James M. Lindsay

The Water's Edge

Lindsay analyzes the politics shaping U.S. foreign policy and the sustainability of American power.

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Do Americans Like President Obama’s Handling of Foreign Policy?

by James M. Lindsay
December 4, 2013

President Barack Obama speaks at a Democratic Party fundraiser in San Francisco. (Jason Reed/Courtesy Reuters) President Barack Obama speaks at a Democratic Party fundraiser in San Francisco. (Jason Reed/Courtesy Reuters)

The Pew Research-CFR poll released yesterday found that the American public’s skepticism about foreign policy activism has hit record levels. That skepticism is good news for President Obama given his reluctance to put U.S. prestige and resources on the line in messy disputes like Syria. The public isn’t itching to intervene overseas, and neither is the president.

Beyond that headline, however, the Pew Research-CFR poll contains little good news for Obama. Americans disapprove of his handling of foreign policy by a margin of 56 percent to 34 percent.  Disapproval of his handling of specific issues like Afghanistan, China, Iran, and immigration has jumped by more than ten percentage points since his second term started. In each case a majority of the public now gives him a thumbs down.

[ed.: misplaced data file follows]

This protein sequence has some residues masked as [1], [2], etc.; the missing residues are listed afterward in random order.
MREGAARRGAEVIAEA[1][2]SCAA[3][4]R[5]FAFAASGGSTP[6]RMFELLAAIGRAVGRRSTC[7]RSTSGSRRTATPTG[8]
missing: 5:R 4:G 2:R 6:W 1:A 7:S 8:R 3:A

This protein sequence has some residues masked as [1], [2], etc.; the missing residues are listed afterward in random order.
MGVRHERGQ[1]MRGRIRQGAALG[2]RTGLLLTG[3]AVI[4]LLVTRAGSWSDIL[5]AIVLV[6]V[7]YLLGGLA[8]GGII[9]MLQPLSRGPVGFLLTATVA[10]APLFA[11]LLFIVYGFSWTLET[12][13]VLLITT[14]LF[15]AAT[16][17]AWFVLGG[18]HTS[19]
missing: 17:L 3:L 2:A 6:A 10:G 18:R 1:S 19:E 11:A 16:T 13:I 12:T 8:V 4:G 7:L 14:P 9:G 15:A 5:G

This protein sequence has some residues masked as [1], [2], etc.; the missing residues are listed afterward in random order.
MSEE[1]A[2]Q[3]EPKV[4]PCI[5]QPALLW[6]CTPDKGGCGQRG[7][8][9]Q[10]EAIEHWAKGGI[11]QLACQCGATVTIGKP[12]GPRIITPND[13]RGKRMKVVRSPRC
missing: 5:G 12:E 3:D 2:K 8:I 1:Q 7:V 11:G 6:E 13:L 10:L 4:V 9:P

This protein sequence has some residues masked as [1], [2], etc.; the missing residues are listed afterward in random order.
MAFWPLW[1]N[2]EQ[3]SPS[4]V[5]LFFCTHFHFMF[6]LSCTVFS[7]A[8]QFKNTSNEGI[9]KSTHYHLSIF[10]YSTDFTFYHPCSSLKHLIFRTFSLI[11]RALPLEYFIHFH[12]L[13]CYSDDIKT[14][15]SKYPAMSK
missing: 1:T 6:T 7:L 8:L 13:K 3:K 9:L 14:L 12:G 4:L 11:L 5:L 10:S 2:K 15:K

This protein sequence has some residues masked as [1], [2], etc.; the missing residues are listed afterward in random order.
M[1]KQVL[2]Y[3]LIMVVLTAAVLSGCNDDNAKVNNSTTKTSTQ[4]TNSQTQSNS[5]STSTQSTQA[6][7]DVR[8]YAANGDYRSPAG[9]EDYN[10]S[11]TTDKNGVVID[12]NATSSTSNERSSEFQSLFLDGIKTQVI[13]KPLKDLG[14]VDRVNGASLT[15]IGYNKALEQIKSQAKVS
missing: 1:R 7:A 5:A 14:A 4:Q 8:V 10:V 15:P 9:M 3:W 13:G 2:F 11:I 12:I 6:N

Nearly 60 percent of the public pans the president’s handling of Syria, which might seem surprising given that he has largely minimized U.S. involvement in the conflict. The poll doesn’t reveal exactly why the public disapproves of the president’s policy. Some respondents no doubt want him to do more to oust the Assad government. But given the overall skepticism toward foreign policy evident in the Pew Research-CFR poll—as well as what other polling on Syria shows—most people who dislike Obama’s handling of Syria probably do so because they opposed his proposal to launch airstrikes against Syrian chemical weapons sites.

The results of the Pew Research-CFR poll point to another potential problem for Obama: 51 percent of the public thinks he isn’t tough enough on foreign policy. That’s up ten percentage points from a year ago. This perception of weakness won’t matter if the world scene remains calm in 2014. But it could haunt the president politically if a crisis directly affecting U.S. security erupts, as could happen with Iran or in the East China Sea to name two obvious flashpoints. Americans might not be demanding an assertive foreign policy, but that won’t stop them from blaming Obama, whether fairly or not, if things overseas go wrong.

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